Striated Pardalotes approached to within similar distances of heterospecific and conspecific competitor dummies (0.05 ± 0.03 m and 0.04 ± 0.03 m, respectively; F1,15 = 0.02, P = 0.88; Figure 3). Forty-spotted Pardalotes approached conspecific models more closely than heterospecific dummies (0.01 ± 0.00 m vs. 0.06 ± 0.04 m; F1,14 = 6.86, P = 0.02), which suggests that Striated Pardalotes were seen as the more threatening opponent by Forty-spotted Pardalotes (Figure 3). Noncompetitor controls were not approached as closely as heterospecific (F1,26 = 5.48, P = 0.03) or conspecific dummies (F1,25 = 28.30, P < 0.001) by either species of defending pardalote (Figure 3). The effect of nest stage was nonsignificant across species and competitor dummy type, indicating no change in nest defense aggression toward any competitor after eggs were laid for either Forty-spotted or Striated pardalotes (Table 2, Figure 4).
Both Forty-spotted and Striated pardalotes made contact with intruding competitor dummies by pecking or grabbing with their claws, but only Striated Pardalotes used displays (wings and tail fanned, crest raised), typically within 5–15 cm of the model. Patterns in the most aggressive behavior displayed mirrored patterns of aggression seen in closest approach distance: Striated Pardalotes displayed or made contact with both conspecifics and heterospecifics in the same percentage of trials (75%; n = 16 trials, χ2 = 0.00, P = 1.00), whereas Forty-spotted Pardalotes made contact more frequently with conspecifics (87%) than with heterospecifics (40%; n = 15 trials, χ2 = 3.90, P = 0.048; Figure 5). Both Forty-spotted and Striated pardalotes were less aggressive toward noncompetitor dummies in their use of displays and/or contact (20% vs. 63%, respectively, in Forty-spotted Pardalotes [n = 15 trials, χ2 = 7.52, P = 0.006], and 19% vs. 75% in Striated Pardalotes [n = 16 trials, χ2 = 13.71, P < 0.001]; Figure 5).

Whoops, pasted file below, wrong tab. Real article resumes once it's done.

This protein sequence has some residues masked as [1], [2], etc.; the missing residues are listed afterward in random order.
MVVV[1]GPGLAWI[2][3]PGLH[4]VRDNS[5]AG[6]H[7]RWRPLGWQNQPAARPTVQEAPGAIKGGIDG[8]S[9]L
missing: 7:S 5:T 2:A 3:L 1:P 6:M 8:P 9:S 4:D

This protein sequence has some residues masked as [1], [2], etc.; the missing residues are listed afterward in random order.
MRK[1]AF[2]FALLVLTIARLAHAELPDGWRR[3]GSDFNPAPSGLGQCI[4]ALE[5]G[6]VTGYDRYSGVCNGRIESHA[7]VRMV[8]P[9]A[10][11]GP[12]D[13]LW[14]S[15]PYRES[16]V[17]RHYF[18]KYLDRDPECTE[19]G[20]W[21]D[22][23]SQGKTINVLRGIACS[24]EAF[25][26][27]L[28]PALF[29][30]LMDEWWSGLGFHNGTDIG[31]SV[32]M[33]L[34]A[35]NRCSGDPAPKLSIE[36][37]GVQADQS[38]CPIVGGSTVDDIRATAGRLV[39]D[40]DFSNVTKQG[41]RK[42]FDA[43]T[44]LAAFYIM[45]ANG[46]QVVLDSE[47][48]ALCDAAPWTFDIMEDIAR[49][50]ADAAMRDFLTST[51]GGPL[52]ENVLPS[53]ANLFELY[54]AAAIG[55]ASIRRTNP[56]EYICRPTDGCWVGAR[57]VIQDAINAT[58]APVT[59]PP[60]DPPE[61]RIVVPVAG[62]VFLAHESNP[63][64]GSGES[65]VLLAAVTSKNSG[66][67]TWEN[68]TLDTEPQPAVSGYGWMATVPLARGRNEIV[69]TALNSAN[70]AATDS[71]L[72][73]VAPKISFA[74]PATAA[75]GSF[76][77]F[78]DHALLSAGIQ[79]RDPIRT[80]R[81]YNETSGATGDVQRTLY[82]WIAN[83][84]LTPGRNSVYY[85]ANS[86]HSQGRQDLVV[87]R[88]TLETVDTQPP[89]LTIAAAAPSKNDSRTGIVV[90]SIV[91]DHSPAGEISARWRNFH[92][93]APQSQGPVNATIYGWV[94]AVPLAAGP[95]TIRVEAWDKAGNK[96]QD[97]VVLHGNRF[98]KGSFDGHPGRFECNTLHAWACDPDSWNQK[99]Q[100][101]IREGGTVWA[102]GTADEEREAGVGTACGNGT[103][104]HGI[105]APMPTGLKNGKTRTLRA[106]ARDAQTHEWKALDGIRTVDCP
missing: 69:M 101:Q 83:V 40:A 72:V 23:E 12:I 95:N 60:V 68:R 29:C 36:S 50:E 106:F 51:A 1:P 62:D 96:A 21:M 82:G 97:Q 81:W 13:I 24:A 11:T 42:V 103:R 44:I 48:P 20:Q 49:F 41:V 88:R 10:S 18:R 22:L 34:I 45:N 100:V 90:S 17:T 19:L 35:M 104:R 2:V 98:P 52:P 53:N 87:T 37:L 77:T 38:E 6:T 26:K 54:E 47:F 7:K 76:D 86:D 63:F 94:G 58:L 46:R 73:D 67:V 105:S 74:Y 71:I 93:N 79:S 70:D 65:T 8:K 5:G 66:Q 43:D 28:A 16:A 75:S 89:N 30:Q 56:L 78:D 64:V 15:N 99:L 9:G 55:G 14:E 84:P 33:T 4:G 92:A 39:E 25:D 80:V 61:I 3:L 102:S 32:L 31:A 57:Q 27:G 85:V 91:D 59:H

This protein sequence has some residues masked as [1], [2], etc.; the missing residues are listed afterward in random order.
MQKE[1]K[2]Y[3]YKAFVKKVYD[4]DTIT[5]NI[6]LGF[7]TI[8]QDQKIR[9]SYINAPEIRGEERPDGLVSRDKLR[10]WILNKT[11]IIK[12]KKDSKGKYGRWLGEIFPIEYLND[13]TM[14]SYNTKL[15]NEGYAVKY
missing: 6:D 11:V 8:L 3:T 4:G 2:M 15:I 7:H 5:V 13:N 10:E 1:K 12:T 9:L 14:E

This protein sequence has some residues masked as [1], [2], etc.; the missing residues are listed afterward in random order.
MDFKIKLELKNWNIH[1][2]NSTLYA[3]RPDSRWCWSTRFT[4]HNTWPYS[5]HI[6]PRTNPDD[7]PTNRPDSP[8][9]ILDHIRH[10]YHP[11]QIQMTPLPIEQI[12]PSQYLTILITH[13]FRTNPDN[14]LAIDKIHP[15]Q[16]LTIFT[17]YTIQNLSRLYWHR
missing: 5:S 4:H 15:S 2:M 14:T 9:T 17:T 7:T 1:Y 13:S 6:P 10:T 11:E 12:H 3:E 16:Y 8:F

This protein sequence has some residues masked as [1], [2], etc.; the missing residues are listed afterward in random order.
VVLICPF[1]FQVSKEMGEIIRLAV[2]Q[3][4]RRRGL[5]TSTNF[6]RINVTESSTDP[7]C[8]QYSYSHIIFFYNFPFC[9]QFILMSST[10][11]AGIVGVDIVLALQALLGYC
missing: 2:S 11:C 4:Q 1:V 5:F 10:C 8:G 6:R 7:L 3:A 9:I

The results of this study show that competition for nest cavities reduces breeding opportunities for Forty-spotted Pardalotes. Competition for cavities is an important factor to consider in conservation management of the species. Striated Pardalotes (Striateds) were the dominant competitor for nest cavities, displaying greater aggression toward heterospecifics than Forty-spotted Pardalotes (Forty-spotteds), and evicting ~10% of Forty-spotted breeding pairs across all study sites. However, there was strong variation in takeover rates among regions, with no usurpations on Maria Island and high rates on Bruny Island and mainland Tasmania. Takeovers had a substantial impact on Forty-spotted breeding success. Sixteen of 20 pairs that had their nests usurped produced no offspring for the year; just 4 pairs nested successfully in an earlier or subsequent attempt in a new location. While these results show a clear negative impact on Forty-spotted Pardalotes, the impact of Forty-spotteds on Striated Pardalotes is uncertain. If Striated usurpers save nest-building time and energy by taking over Forty-spotted nests (both species add and reuse nest material in cavities), then their interaction might be kleptoparasitism rather than competition (Kappes 1997). However, probable costs to Striateds include energy spent usurping Forty-spotted nests (e.g., frequent chases over up to 2 days), and likely reduced or delayed access to cavities that are occupied early in the breeding season by Forty-spotteds. These impacts are forms of interference and exploitative competition, respectively.